In 1996 I spent a week on a Felt. Manufactured by Answer Products in Valencia, Calif., through a licensing agreement with Jim Felt, the frame was TIG-welded from 7000-series aluminum, which needed no heat-treating, thereby dropping manufacturing costs dramatically and increasing the chances that the frame was properly aligned. Back then, Answer employed a number of manufacturing staffers who were part of the ‘90s aerospace diaspora. At the time, I lived in Valencia and rode on a regular basis with a half dozen of them. A few of them told me that if they couldn’t make $60k working in aerospace, then working on bikes was at least cool.
The aerospace bit wouldn’t be important were it not for the fact that their experience made the bikes damn good. The welding was exquisite and alignment superior to any other aluminum bike I’d seen at the time.
Back to that Felt I rode in ’96. This was the same bike Chris Horner won Athens Twilight on and a career making stage at the Tour DuPont in a two-up sprint against the more experienced U.S. Postal rider, Nate Reiss; ’96 would prove to be Reiss’ last season with Postal. Oops.
The bike I rode was unlike any bike I had ever ridden. It was unusually lively for aluminum, as stiff as any Klein I had ever ridden and carried exquisite grace of a filet knife. It scared the shit out of me.
Then Answer went through what we’ll term a transition. In 2000 the new management decided to get out of the business of road bikes and cut Felt loose.
It turns out this was the best thing that could have happened to Jim Felt and his brand.
Bill Duehring, a former VP with GT and all-around industry lifer, had partnered with Michael Müllmann, the owner of one of Europe’s most successful distributors, Sport Import, and the two wanted to start a bike company. The three decided to team up and together they forged a formidable partnership. Felt was known for his ideas about frame and tubing design. Duehring was known for impeccably spec’d bikes at great price points and Müllmann had access to capital and distribution channels.
It was this incarnation of Felt that loaned me a road bike to review when I published Asphalt. Ron Peterson, the editor who reviewed the bike, lauded it for the feel of the butted Easton Scandium tubing and the handling which he adored for crit racing.
At the next Interbike the company showed off its first carbon bike, the F1. A quick look at the tube shapes told me it wasn’t an open-mold design with their decals. It was their own design, engineered in-house. The F1 was essentially the company’s long-admired road bike geometry in carbon form.
In 2007 the company introduced a new road bike model, the Z1. Like the F, the Z was offered at a number of price points, but the Z1 was notable because it used the same blend of ultra-high, high and intermediate modulus carbon fibers as the F1. The similarities ended there.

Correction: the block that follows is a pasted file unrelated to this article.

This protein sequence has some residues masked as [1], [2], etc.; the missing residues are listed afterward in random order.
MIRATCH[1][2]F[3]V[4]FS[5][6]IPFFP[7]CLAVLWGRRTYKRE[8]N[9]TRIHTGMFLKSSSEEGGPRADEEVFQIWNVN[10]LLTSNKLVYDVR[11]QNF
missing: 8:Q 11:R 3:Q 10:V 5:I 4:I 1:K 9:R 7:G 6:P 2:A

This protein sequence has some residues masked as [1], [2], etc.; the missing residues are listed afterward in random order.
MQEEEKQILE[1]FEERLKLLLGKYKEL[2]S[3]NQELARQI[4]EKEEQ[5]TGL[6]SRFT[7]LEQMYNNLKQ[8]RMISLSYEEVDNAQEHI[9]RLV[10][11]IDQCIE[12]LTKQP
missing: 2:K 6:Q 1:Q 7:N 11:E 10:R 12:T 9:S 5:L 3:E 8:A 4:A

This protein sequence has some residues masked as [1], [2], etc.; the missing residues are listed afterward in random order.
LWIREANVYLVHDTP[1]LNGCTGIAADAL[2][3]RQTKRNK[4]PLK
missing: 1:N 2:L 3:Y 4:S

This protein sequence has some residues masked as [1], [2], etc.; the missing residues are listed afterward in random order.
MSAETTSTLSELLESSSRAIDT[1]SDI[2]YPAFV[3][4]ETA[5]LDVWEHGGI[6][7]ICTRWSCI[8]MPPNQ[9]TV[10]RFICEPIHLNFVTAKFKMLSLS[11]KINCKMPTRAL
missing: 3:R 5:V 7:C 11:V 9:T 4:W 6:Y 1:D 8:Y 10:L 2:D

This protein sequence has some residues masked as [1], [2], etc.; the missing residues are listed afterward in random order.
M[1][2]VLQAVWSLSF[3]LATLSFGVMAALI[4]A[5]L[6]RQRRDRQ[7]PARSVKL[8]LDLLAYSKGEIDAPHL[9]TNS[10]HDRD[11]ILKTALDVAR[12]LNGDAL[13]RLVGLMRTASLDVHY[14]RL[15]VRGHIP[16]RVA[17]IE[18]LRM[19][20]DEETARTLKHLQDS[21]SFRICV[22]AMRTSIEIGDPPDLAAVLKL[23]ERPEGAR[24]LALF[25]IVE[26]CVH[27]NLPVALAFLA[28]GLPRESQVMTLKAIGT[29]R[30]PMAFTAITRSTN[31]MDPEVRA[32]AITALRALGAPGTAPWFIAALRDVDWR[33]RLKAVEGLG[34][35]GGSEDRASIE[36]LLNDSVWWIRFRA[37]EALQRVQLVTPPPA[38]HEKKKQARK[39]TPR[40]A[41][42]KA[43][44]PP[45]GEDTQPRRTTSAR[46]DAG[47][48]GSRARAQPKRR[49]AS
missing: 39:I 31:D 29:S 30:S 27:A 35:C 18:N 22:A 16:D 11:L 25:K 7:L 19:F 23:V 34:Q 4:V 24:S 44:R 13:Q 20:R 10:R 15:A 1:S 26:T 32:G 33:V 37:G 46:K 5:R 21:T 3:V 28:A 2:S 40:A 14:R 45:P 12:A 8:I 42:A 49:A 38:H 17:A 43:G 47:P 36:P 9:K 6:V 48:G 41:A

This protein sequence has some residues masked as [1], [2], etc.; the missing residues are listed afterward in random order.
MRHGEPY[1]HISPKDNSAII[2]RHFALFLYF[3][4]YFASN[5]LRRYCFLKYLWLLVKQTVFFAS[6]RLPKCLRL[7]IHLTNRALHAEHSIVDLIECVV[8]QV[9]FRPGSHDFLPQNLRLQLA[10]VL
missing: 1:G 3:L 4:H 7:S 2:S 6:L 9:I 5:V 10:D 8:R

The Z-series bikes are grand touring bikes. Compared to the F-series bikes, they are built around longer head tubes (not hard to do), slacker head tube angles and more fork rake. They also get longer chainstays. The slackish head tube angle, generous fork rake and longish chainstays gave the bike a longer wheelbase while maintaining the same weight distribution between front and rear wheels as the F-series bikes.
It’s easy to be cynical and just say Felt was aping what Specialized did with the Roubaix, but there are a few differences worth noting. First, the bottom bracket is a bit higher on the Z than on the Roubaix. Next, the Z doesn’t use the Zertz vibration dampers—Felt’s head of engineering, Jeff Soucek, says he doesn’t believe they do anything to help the ride quality of the bike; I’ve argued the point with him, but that’s a different story. Third, as mentioned previously, Felt specs exactly the same blend of carbon fibers in the Z1 that goes into the flagship F1 model. My 56cm Z1 frame weighed in at 906 grams (g).
Lots of companies will talk a good sub-kilo game, but far fewer are doing it than you might think. I watched a 52cm Trek Madone—minus seat mast—tip the scales at 1133g. I haven’t had a chance to weigh a Specialized Roubaix SL2, which would be the frame analogous to the Z1, but when I asked a Specialized representative what it weighed I was told “around a kilo.” I take that to mean north of a kilo, because if it was consistently less than a kilo, that feature would be touted like the cup size of a porn star, I expect.
Let’s talk competitive models for a moment. I have to volunteer that I have some trouble taking a bike company seriously if they don’t offer a grand touring model. Now, in the case of a company such as Seven Cycles that builds bikes to suit the rider, there’s no need to offer a specific model for one geometry, but production-oriented companies are another story. Trek’s got the Pilot, Cannondale the Synapse, Cervelo the RS, Bianchi the Infinito and Giant the Defy. Interestingly, Scott claims to offer two “performance” oriented models “more relaxed geometry. Those two models, the CR1 and the Speedster are more relaxed in marketing copy alone. They have the same BB drop (6.7cm) same chainstay length (40.5cm) and same head tube angle (73 degrees for the large size) as their racing model, the Addict. Indeed, the CR1 became “relaxed” when they introduced the Addict. Perhaps they were referring to the fact that the head tube is a massive 2cm longer on the CR1 and Speedster than on the Addict. Whatever.
The vast majority of these bikes feature a watered-down carbon fiber blend (compared to flagship models) and a component spec that says century riders won’t notice an extra three or four pounds. Anyone who thinks only fast racer types will spend big bucks on a bike have completely misread the bike market. Completely.
Next: Part II